One aspect of a live Dopapod performance that fans love is the on stage improvisation. How do you communicate with each other musically while improvising live?The funny thing about music schools is that they teach music differently. Luckily, we all went to the same school and were taught the same way. Musically, we speak the same language. That combined with performing together for so long, we know each other’s habits. We can anticipate things like chord progression and solo’s reliably. We also have hand signals to help with changing chord progressions as well. It isn’t a perfect system, but I like it that way because it’s fun to work it out on stage.
Recently we started using talk-back mics. This way we can just talk to each other to coordinate a jam in a way the audience can’t hear. But, I’m not a huge fan of that because it’s distracting and takes away the imperfection, which is my favorite part. It may sound corny, but I love that we know our instruments well enough to talk to each other through them on stage and have that be part of the show. I guess it is like a Spiderman thing; “With great power comes great responsibility”. We have to be careful not to over-rely on the talk back mics.
Dopapod is coming to Baltimore on the last stop of a 26 show tour. How do you bring so much energy to each show night after night? Do you ever start to burn out near the end?Oh yeah, you burn out. You know how distance runner’s experience a runner’s high? Our playing gets like that once we have been playing for so long and the performance can benefit greatly from that. Others times it sucks playing tired and honestly that can affect our performance. I feel sorry for the fans when that happens, but I never want to pretend to have fun. Instead, I try to go and figure out what it will take for me to actually have fun on stage. But, it’s hard on the nights where what’s fun is sleeping seven hours and you want a pillow more than a microphone.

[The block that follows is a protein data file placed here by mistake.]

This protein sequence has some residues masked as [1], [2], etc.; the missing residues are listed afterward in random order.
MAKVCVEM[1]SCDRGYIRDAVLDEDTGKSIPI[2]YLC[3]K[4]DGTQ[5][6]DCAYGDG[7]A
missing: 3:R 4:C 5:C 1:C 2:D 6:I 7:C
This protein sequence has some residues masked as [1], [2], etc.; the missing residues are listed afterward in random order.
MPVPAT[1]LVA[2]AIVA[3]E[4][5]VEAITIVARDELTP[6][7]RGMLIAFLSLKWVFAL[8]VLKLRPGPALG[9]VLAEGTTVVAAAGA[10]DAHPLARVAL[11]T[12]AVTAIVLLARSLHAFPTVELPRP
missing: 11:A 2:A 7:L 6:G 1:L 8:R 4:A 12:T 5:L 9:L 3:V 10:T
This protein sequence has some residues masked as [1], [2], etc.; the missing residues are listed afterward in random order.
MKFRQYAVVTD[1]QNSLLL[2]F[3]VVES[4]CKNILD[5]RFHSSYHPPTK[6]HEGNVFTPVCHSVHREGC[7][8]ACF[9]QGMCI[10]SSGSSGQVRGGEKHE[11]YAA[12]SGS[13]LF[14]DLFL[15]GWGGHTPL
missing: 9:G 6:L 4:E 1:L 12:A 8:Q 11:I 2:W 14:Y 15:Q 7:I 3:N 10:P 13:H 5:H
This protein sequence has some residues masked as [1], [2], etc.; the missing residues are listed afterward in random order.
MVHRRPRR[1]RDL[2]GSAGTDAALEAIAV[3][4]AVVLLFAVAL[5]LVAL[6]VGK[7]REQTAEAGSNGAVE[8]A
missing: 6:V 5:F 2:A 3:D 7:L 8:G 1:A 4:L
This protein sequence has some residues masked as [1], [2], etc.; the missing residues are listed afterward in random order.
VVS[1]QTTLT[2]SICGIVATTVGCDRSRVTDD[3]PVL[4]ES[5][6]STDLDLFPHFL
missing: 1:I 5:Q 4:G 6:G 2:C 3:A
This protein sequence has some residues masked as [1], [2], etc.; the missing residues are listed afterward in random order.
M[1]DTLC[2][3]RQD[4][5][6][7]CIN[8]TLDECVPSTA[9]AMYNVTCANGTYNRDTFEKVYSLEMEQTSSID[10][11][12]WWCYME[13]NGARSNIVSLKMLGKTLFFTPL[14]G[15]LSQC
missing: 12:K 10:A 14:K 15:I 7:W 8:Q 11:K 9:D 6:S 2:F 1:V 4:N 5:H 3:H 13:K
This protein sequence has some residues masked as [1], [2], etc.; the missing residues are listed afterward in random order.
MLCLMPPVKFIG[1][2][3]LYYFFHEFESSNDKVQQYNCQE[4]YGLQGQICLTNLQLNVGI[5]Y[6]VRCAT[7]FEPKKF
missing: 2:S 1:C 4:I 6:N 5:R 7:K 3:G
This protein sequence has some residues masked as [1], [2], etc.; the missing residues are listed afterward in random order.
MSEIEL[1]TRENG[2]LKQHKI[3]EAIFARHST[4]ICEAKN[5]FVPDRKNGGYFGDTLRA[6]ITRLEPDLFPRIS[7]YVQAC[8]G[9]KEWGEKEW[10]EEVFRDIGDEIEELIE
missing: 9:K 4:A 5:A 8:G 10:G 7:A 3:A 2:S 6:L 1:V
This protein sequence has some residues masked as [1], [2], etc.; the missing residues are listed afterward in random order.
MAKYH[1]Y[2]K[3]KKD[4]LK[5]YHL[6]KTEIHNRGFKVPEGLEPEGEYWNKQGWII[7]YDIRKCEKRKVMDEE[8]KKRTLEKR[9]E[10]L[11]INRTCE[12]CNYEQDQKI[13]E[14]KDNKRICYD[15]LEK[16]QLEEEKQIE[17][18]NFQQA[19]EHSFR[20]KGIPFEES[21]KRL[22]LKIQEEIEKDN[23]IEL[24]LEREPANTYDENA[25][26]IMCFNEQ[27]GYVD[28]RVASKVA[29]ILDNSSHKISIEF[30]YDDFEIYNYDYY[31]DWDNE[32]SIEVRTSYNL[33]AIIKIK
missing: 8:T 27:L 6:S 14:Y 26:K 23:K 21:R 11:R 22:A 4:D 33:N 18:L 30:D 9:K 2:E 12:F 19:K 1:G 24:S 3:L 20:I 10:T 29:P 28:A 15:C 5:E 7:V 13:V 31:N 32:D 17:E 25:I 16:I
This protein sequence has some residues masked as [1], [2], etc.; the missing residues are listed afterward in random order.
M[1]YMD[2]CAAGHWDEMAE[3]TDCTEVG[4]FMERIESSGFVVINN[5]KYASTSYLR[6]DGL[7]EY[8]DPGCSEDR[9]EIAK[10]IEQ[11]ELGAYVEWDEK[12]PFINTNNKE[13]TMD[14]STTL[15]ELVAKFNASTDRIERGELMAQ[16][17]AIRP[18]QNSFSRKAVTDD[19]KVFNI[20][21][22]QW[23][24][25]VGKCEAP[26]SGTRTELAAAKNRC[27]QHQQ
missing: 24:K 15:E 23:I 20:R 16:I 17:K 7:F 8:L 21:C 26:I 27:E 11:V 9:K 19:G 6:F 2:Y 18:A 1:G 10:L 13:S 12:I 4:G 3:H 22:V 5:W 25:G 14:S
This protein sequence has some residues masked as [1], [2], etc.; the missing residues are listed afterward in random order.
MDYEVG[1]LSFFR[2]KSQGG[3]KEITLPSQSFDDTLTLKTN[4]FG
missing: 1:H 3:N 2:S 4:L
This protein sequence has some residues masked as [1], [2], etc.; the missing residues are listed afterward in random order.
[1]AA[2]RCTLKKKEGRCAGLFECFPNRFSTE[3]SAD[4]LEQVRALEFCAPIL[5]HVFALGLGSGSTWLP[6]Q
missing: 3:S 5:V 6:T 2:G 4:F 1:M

Do you have a favorite musician that you would like to jam with on stage, but haven’t gotten the opportunity?Oh there’s a lot man. Like dream scenario, I’ll say Jimmy Herring of Wide Spread Panic. He is an amazing guitar player that I admire. I’m also a big Phish fan, so anyone of those guys would be cool.
I’ve read you guys have played music festivals like Electric Forest and Camp Bisco. What is the experience like performing at a large festival vs. a smaller venue, like Soundstage in Baltimore for example?They are very different. Festivals are a world wind experience. You show up and it’s just hectic. There’s people everywhere and you only get maybe half an hour to set your equipment up. Playing for bigger crowds is fun, but we have to play abridged versions of our songs. However, I suppose that is better because the crowd is more likely to be seeing the band for the first time, so the sample platter is better for them than the all you can eat buffet.
Conversely, at a local venue you get plenty of time to set up. We usually play two sets, so it’s nice to have plenty of time to stretch out and really provide a unique experience for the fans that came out to see us.